The Times reports high anxiety in the White House.

The effort to investigate the investigators is another sign of a looming showdown between Mr. Trump and Mr. Mueller, who has assembled a team of high-powered prosecutors and agents to examine whether any of Mr. Trump’s advisers aided Russia’s campaign to disrupt last year’s presidential election.

Some of the investigators have vast experience prosecuting financial malfeasance, and the prospect that Mr. Mueller’s inquiry could evolve into an expansive examination of Mr. Trump’s financial history has stoked fears among the president’s aides. Both Mr. Trump and his aides have said publicly they are watching closely to ensure Mr. Mueller’s investigation remains narrowly focused on last year’s election.

Yes well see this is why it’s not such a great idea to elect a sleazy real estate marketer and scam artist to the presidency. Mr. Trump’s financial history is also Mr. Trump’s gigantic tangle of overlapping conflicts of interest.

CNN points out that it’s always hard to tell with Trump if he’s deliberately testing boundaries or just blissfully unaware that they exist.

The Washington Post and the Times ran stories Thursday night suggesting Trump’s lawyers are working on ways to undercut the probe by special counsel Robert Mueller into whether any of the President’s campaign aides colluded in Russian election meddling. The two papers reported that Trump’s legal team is examining potential conflicts of interest in Mueller’s outfit, in what appears to be evolving into an unavoidable showdown between the White House and the special counsel.

The quickly building drama is prompting discussion about the potential reach of presidential power and Trump’s willingness to test the boundaries of his authority, in possibly unprecedented ways.

It is often difficult to be sure whether the President is pursuing a deliberate strategy to stretch his powers or is simply unfamiliar with their limits.

In speculating on the parameters of the investigation by Mueller, and in rebuking Sessions, Trump appeared to be either confusing, or deliberately discounting, traditions that offer the Justice Department a high degree of insulation from politics and the White House itself.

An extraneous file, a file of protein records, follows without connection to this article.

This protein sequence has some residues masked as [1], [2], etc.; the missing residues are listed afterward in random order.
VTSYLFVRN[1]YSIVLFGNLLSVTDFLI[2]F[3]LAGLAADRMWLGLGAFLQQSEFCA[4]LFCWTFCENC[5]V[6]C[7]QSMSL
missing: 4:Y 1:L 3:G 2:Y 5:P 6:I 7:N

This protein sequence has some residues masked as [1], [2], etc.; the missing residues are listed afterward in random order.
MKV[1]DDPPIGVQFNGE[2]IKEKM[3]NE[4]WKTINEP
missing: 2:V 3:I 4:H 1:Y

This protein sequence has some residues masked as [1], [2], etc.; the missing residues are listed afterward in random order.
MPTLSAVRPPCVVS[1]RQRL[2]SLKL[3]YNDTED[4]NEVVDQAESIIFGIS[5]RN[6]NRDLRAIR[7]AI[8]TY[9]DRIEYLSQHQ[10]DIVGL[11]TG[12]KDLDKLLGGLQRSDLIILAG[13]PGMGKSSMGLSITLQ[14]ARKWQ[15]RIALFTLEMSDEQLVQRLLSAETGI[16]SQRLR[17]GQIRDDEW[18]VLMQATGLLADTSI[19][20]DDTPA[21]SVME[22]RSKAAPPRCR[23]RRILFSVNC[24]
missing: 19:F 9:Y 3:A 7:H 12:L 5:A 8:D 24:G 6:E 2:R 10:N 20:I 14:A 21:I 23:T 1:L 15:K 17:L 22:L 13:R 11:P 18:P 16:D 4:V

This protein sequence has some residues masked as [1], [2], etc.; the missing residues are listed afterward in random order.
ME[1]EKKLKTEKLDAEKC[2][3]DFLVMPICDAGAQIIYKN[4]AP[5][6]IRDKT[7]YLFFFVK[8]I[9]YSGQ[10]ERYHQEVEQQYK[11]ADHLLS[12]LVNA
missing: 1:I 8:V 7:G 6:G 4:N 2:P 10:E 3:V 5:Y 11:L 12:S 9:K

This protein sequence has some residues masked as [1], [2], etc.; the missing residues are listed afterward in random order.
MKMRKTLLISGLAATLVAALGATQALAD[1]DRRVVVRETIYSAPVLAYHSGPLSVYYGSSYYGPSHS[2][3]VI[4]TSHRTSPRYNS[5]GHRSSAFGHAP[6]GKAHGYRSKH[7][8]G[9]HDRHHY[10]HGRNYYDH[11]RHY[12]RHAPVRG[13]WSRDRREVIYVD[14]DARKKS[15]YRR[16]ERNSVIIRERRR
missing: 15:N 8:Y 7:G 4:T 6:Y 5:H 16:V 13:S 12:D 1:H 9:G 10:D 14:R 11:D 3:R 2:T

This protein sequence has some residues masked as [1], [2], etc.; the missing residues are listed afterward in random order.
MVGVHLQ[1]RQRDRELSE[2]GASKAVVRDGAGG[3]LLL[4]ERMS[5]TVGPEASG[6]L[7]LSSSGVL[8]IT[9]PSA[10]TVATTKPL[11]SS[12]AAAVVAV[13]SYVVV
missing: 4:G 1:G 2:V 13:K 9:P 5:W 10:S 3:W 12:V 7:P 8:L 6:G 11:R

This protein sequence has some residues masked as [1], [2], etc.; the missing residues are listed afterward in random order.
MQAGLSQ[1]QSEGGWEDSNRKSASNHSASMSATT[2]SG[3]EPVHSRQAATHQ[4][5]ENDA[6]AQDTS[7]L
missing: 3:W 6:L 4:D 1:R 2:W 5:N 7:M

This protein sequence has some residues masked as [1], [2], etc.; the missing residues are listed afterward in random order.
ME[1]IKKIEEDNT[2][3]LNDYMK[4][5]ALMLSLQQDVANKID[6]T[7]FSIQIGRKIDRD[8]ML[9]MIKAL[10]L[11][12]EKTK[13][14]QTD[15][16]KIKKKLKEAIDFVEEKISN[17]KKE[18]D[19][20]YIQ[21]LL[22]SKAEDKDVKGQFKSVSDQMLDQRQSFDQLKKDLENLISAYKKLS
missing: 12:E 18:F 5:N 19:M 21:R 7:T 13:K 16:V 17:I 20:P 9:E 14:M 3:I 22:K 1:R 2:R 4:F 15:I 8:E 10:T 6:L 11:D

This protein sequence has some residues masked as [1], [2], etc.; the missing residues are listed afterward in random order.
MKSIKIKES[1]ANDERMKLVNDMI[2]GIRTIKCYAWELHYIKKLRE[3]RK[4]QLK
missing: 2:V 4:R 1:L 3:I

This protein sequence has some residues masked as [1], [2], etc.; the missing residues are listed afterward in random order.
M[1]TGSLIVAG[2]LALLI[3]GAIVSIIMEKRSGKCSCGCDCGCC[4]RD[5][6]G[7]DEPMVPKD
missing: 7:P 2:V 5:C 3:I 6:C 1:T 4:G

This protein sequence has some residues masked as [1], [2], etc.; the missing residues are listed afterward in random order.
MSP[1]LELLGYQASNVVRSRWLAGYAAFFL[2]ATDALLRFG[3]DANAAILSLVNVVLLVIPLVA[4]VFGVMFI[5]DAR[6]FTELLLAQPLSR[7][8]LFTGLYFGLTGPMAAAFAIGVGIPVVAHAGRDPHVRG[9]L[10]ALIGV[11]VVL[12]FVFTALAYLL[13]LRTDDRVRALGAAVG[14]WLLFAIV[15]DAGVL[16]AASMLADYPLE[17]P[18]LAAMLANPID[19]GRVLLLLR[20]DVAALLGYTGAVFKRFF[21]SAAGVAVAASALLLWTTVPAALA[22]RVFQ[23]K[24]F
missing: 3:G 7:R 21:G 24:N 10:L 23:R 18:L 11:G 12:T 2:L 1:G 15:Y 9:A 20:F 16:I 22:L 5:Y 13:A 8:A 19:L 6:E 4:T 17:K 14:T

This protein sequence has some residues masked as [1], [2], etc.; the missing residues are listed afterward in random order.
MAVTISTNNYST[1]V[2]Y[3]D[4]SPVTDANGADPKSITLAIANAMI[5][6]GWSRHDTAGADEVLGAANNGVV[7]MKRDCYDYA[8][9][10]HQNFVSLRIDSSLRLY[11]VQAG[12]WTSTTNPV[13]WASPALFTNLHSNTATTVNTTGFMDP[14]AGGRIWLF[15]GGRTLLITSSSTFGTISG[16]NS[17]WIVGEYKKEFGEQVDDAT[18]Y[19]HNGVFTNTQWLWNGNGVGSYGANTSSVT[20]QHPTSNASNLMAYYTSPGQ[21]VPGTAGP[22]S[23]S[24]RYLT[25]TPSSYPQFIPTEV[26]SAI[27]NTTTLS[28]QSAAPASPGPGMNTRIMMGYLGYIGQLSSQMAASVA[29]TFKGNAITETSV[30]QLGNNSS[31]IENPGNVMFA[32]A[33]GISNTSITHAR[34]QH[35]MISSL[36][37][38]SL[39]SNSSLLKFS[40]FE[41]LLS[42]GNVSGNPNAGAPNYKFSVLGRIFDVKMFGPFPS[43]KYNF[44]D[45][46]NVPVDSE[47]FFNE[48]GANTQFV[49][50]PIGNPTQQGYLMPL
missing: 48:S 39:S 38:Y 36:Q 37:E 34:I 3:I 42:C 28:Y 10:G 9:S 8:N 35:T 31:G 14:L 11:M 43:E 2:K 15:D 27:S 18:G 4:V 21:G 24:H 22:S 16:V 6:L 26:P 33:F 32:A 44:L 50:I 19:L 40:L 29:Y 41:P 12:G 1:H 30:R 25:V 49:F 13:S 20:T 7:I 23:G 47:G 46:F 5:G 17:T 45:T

The complaint about Sessions reveals at a minimum that he’s indifferent to the fact that Sessions recused himself on the grounds that not to do so would cause a conflict of interest since he was a key member of Trump’s campaign team.

The President’s comments caused consternation in Washington among Democrats who spoke out publicly and Republicans who expressed their concern in a more private fashion.

“It would be unprecedented in American history for a President to be successful in removing that special counsel and dictating the terms of an investigation into possibly him and his family and his associates,” said Democratic Rep. Joaquin Castro on CNN.

Delaware Democratic Sen. Chris Coons said that Trump’s attempt to brush back Mueller and his anger at Sessions were both inappropriate.

“I think the President is confusing what the role is of the Department of Justice,” Coons told CNN. “Officials who lead of the Department of Justice take an oath to uphold the Constitution — not a loyalty oath to the President.”

CNN makes the connection between these demands for loyalty and Trump’s mobster-like attempts to get Comey to swear loyalty to him.

The President’s expansive view of the deference he is owed is not confined to his dealings with the Justice Department and the FBI. It is ingrained in his approach to politics and the Republican Party on Capitol Hill as well.

When the Senate Republican majority first admitted defeat in the bid to repeal and replace Obamacare, Trump took it as a personal insult.

“Most Republicans were loyal, terrific & worked really hard,” Trump tweeted, implying that those GOP senators who opposed the bill were disloyal.

On Wednesday Trump “jokingly” threatened a Republican senator with losing his seat if he didn’t Get Onside.

Trump also seems to view the presidency as a justification for loyalty that only goes in one direction — in a departure from the way most recent presidents have kept the confidence of those who often make great sacrifices to work for them.

His harsh criticism of Sessions in the New York Times interview further buckled morale in the West Wing, since Sessions, who gave up a safe Senate seat from Alabama to serve in the administration, showed early, and consistent, loyalty to Trump during the campaign.

CNN’s Jeff Zeleny reported that the episode has a “chilling” effect in the West Wing among officials who thought if Sessions could come under fire, they could face Trump’s wrath next.

White House deputy spokeswoman Sarah Huckabee Sanders denied that Trump was hurting his own Cabinet.

Of course she did; she’s one of the Loyal ones.

Spicey on the other hand just quit.

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